Giovanni Maciocia Churchill Livingstone, New York and London, 1998 Hardback, 959 pages, illustrated, £75
(Reviewed by Felicity Moir, EJOM Vol. 2 No. 5)
Obstetrics and Gynecology in Chinese Medicine is a continuation of Giovanni Maciocia's series on the theory of disease patterns. In The Practice of Chinese Medicine, published in 1994, Maciocia provided a comprehensive analysis of a wide range of diseases from many systems, including three from the area of gynaecology namely dysmenorrhoea, menorrhagia and metrorrhagia and pre-menstrual tension. In his new book, the red cover denoting the colour of xue, he systematically discusses all the main patterns that come under the internal medicine gynaecology and obstetric department, fu ke.
Maciocia has a wealth of experience both in his reading of the Chinese classics and in the knowledge he has gained from lecturing internationally. Translations of Chinese sources on this subject have been done before, particularly by Bob Flaws, but what Maciocia has done for the profession is to compile much disparate information into a single volume, make it comprehensive and readable and annotate it with his own case histories.
The first section of the book on history, physiology and general pathology should be essential reading for all students of Chinese medicine. Without this understanding one could say it would be impossible to treat any woman, presenting with any condition, gynaecological or otherwise. Maciocia presents again (originally in The Foundations of Chinese Medicine, 1989) his detailed understanding of the nature and function of the extraordinary channels and their pathological manifestations, but enhances it with a discussion on treatment. Particularly useful is his differentiation of the uses of the points on the Kidney channel on the lower abdomen. The differentiation of excess (shi) and deficient (xu) patterns of the Girdle Vessel (Dai Mai) is illuminating although primarily theoretical. The concept has not been incorporated into the treatment of miscarriage, for example.
There is an excellent discussion of the reason why, and the possible presentations of, that most difficult but all too common phenomenon of patients presenting with simultaneous kidney yin and kidney yang patterns and mixtures of hot and cold patterns. For example, '44; hot flushes, night sweating, Pale tongue' or '44; Pale tongue, feeling cold, very hot feet at night'.
The section on aetiology is steeped primarily in Chinese tradition; the quotes, therefore, while interesting, are not particularly relevant to modern Western women. From a Qing dynasty text, 'Women from rich families are arrogant and often hide their feelings. They cannot stop eating cold fruits if these are delicious..' Quote from The Golden Mirror of Medicine, 'Women cannot control themselves and are frequently affected by worry, pensiveness, anger or depression...' The author lacks input on the issues affecting women in the modern world; the 'super mum' looking after career and family and the impact on the qi and blood; the use of tampons and their affect on the downward movement of blood. I am disappointed that he does not discuss the impact of the contraceptive pill on women's gynaecological health, possibly the most important aetiological factor today in fu ke.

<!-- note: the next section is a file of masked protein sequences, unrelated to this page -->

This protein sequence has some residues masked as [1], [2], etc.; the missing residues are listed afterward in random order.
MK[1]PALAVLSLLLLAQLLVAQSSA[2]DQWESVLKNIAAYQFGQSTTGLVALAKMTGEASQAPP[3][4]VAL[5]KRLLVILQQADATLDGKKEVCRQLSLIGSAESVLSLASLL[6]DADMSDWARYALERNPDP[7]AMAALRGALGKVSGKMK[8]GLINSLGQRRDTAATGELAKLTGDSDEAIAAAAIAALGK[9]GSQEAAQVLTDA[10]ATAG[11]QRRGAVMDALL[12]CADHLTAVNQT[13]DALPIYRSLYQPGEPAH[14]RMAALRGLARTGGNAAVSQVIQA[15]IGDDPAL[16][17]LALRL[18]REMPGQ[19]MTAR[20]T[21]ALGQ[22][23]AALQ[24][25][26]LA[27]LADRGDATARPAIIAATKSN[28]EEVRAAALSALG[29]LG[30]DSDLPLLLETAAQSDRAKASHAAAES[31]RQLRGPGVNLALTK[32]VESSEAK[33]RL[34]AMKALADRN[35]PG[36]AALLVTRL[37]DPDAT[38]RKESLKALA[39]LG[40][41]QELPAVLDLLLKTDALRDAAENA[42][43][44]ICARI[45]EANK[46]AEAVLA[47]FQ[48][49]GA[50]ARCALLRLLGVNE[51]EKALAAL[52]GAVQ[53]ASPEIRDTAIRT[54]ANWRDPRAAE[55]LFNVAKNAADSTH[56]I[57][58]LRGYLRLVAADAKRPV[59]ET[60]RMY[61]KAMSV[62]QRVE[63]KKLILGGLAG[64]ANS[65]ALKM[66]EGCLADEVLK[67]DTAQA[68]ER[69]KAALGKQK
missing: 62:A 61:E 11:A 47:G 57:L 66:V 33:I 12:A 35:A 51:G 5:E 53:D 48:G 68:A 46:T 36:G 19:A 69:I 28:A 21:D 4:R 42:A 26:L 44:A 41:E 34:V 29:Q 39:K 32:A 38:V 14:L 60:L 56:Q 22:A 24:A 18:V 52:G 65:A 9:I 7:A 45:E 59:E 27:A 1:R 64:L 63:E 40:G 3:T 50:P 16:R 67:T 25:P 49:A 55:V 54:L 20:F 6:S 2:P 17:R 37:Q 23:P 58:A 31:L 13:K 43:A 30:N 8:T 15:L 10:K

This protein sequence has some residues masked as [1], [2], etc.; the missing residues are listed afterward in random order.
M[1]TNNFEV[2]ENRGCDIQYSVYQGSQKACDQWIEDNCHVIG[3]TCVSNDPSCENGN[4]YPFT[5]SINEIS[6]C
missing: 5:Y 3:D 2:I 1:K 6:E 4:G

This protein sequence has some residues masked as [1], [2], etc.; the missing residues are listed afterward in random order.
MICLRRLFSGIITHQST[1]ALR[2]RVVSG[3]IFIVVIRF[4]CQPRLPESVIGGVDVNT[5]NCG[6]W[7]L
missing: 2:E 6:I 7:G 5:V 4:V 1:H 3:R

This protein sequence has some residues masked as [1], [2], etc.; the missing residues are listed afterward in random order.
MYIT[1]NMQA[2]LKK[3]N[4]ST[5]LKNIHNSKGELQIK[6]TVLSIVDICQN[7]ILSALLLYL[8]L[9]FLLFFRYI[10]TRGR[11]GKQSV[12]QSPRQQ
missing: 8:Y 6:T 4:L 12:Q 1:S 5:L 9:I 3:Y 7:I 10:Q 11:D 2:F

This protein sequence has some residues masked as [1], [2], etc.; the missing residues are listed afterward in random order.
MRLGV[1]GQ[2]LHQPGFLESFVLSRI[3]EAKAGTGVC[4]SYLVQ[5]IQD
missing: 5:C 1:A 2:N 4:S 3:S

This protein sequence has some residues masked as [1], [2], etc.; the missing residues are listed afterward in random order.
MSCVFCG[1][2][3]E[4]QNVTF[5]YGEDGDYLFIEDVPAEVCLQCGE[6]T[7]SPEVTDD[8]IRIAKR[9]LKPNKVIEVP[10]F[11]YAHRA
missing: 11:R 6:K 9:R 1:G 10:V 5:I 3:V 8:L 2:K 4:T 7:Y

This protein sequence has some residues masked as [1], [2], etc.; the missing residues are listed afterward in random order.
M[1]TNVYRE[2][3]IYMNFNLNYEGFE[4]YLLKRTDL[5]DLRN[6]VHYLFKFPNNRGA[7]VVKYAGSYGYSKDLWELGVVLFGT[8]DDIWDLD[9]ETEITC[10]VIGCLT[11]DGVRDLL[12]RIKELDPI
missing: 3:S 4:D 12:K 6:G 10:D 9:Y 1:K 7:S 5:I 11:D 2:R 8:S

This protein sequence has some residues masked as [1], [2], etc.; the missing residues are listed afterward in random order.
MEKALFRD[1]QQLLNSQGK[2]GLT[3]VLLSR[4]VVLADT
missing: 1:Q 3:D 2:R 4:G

The diseases sections are divided into menstrual irregularities, problems at period time, diseases of pregnancy, diseases after childbirth, and miscellaneous diseases (including a section on breast lumps and how the difference between benign and malignant might have been differentiated in TCM). However, readers of The Practice of Chinese Medicine will be pleased to know that Churchill Livingstone has improved the layout of this book, making it much easier to find your way through the headings and sub-headings.
I found the acupuncture treatments lacking depth, although there are some excellent classical prescriptions especially in the section on infertility. The herbal formulae are comprehensive, though I am concerned about the author's inclusion of some banned or 'grey area' substances such as fu zi (Aconiti Carmichaeli Praeparata), gui ban (Plastrum Testudinis) and zi he che (human placenta). Maciocia justifies his position in the introduction, but I feel this is not the way to deal with the legal controls and controversy surrounding herbal medicine.
My main criticism is that the forward by Ted Kaptchuk is misleading, in that it implies a modification of the ancient approach to TCM by modern clinical experience. The bulk of the book is theoretical. The author has not applied to any of the diseases within fu ke the kind of reanalysis he applied to asthma or ME in The Practice of Chinese Medicine. The case histories go some way in bringing to life the reality of the clinical experience for gynaecology. However, the whole section on obstetrics, except for morning sickness and the section on 'Acupuncture and Herbal Treatment in Midwifery' written by Budd and Yelland, has no clinical experience incorporated.
As a teacher of gynaecology, I am grateful to Maciocia for compiling this text and would expect to find it on all academic reading lists. The cost, however, may be prohibitive for many students. As a practitioner of gynaecology, I look forward to hearing more from the author and other practitioners on how we modify the traditional Chinese approach to meet the needs of modern women.
Felicity Moir Felicity Moir is the Principal of the London School of Acupuncture and TCM and course leader of the BSc (Hons) in Traditional Chinese Medicine: Acupuncture at the University of Westminster.